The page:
Being real is being authentic, who you are. Another part of being real is being honest with our children. Perhaps I am the only one on Earth who, in moments of parenting when the ship is going down, I escape with my phone to seemingly greener pastures. I just want to get away from the sibling rivalry, the piling laundry, the sticky floor or the pending bedtime routine. I may text a dear friend for a life line, see how email can save me or be whisked away into a newly remodeled bathroom on Pinterest. Essentially though, I am fleeing the situation. Lately, I have started to verbalize my fleeing in the form of “I’m taking a break for a minute!” Or “This is too much for me, I need to get calm first so I can help you.” Or simply, “I’ll be right back.” It helps to serve two purposes: 1) it helps me get back to a calmer state so I can actually deal with whatever situation is before me and 2) it teaches my kids that it is OK to go somewhere else to calm down sometimes, that we think better and solve problems more effectively when we’re emotionally well.
My smartphone is somewhat regrettably, with me most of the time. I strive to change this habit as I recognize the negative impact of always having a device come between relationships – especially the relationship with my children. But occasionally I think it is OK to use the phone as an escape device. What matters is talking about it, verbalizing how you’re using it. Stating something like, “I can tell this phone is getting in the way of being able to play with you. I’m putting it away” as well as “I’m texting Gran to see how she is doing” or, “I am checking the weather on my phone to see if we need a jacket” are all ways to lessen the phone-as-barrier to our relationships with our kids. Ultimately we want our children to be able to make good decisions about the high tech devices that they will have in the future. Having heard the decisions we’ve made in how to use them effectively will help them make those good decisions.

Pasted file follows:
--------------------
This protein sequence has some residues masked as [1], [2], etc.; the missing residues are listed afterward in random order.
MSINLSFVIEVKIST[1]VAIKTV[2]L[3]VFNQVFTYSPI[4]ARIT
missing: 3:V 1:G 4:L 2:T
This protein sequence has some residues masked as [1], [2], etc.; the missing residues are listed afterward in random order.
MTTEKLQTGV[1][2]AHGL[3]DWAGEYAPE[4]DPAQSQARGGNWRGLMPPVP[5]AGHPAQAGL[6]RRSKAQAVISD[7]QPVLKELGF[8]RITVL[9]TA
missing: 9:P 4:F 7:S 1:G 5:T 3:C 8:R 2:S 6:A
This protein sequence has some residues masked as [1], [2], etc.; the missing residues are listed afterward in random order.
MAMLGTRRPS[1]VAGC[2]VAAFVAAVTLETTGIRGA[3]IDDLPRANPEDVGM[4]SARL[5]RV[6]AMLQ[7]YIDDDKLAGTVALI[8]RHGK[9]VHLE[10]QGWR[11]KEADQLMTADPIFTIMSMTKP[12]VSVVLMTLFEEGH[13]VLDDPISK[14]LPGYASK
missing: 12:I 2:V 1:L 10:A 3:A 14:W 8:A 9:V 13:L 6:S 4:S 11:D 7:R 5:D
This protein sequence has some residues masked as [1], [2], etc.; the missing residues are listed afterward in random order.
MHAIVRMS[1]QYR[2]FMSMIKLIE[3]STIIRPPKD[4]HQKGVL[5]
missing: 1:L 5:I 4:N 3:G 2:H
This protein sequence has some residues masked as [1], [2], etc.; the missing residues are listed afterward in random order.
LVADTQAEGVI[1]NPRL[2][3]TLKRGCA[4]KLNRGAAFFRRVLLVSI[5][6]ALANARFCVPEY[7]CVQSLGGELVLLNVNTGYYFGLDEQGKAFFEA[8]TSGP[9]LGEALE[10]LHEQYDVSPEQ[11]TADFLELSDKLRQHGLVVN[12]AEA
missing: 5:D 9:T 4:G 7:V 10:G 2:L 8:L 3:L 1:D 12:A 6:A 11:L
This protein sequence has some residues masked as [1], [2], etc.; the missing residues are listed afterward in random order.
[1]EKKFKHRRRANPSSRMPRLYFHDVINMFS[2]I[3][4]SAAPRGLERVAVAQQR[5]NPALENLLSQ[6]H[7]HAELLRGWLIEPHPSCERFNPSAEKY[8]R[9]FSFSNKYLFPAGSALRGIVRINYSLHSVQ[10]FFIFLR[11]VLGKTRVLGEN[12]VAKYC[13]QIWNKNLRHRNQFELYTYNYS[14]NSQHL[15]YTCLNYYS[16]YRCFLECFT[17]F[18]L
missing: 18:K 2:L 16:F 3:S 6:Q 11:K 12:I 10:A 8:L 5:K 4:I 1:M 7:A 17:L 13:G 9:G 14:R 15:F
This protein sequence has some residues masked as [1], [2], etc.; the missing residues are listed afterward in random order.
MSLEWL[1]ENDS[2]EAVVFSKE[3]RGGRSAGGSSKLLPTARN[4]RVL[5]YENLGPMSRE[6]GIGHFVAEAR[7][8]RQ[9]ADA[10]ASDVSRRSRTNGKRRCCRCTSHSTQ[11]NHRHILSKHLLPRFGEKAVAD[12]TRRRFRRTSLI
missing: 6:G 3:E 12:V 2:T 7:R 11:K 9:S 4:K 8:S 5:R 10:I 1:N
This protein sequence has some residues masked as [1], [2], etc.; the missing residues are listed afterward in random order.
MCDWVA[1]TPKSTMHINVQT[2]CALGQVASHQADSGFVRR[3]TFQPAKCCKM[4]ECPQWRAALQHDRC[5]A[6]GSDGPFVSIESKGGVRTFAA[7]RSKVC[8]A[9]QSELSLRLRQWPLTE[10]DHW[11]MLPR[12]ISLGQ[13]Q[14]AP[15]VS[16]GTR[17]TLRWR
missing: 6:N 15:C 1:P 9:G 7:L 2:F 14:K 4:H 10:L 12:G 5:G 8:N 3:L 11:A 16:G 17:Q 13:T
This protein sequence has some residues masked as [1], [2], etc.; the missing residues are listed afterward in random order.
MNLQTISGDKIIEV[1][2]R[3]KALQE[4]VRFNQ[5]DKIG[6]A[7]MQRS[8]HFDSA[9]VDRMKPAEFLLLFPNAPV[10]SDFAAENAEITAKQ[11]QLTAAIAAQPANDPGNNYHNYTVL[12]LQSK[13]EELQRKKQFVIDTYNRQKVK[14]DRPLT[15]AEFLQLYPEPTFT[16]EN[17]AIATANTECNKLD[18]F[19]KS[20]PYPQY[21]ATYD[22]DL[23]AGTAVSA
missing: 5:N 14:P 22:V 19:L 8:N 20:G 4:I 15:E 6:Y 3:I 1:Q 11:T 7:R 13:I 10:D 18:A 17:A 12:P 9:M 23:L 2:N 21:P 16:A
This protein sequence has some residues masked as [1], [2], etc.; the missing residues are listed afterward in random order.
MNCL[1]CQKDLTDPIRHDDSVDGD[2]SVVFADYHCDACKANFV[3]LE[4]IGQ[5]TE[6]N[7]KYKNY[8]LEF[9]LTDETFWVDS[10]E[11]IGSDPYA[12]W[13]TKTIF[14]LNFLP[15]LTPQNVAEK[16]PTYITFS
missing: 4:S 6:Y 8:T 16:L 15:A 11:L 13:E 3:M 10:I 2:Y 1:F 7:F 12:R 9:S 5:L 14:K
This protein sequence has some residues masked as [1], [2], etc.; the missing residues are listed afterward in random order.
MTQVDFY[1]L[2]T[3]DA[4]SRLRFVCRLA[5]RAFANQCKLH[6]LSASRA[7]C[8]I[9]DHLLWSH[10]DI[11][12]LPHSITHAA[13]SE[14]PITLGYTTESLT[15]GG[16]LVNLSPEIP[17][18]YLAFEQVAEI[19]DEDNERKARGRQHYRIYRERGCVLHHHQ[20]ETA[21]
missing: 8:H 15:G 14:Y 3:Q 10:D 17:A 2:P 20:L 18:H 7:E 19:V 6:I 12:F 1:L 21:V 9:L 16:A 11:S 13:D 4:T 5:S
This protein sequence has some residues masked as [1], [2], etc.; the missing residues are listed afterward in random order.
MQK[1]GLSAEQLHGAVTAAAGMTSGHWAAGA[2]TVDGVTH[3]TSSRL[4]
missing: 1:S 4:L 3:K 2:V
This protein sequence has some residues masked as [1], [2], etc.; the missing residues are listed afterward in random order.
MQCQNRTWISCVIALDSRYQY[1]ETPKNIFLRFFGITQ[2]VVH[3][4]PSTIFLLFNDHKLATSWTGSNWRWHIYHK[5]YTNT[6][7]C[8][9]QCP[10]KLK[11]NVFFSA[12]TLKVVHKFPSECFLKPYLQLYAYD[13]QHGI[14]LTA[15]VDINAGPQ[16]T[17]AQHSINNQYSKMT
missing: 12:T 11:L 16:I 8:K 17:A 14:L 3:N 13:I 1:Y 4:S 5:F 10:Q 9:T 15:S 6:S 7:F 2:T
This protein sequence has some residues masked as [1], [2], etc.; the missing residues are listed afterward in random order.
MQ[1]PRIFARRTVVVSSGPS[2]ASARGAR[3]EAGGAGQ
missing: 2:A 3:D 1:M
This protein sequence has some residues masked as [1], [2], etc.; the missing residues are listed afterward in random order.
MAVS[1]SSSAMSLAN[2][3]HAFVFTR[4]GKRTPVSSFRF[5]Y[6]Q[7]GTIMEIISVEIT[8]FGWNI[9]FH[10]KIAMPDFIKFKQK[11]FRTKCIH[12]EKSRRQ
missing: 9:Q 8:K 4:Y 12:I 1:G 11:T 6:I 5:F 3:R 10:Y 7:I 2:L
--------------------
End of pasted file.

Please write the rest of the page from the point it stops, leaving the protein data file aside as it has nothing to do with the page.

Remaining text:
And when you’re not in escape mode, try to be fully present with your child. Verbalize how you are putting your phone away, storing the tablet or closing your laptop so that you cannot be distracted. And then really do it. Try to put the technology away a little more each day until you feel that your happy-medium has been met. Remember that no hi-tech device will ever be better than just getting down on the floor with your child and being a kid again yourself and playing.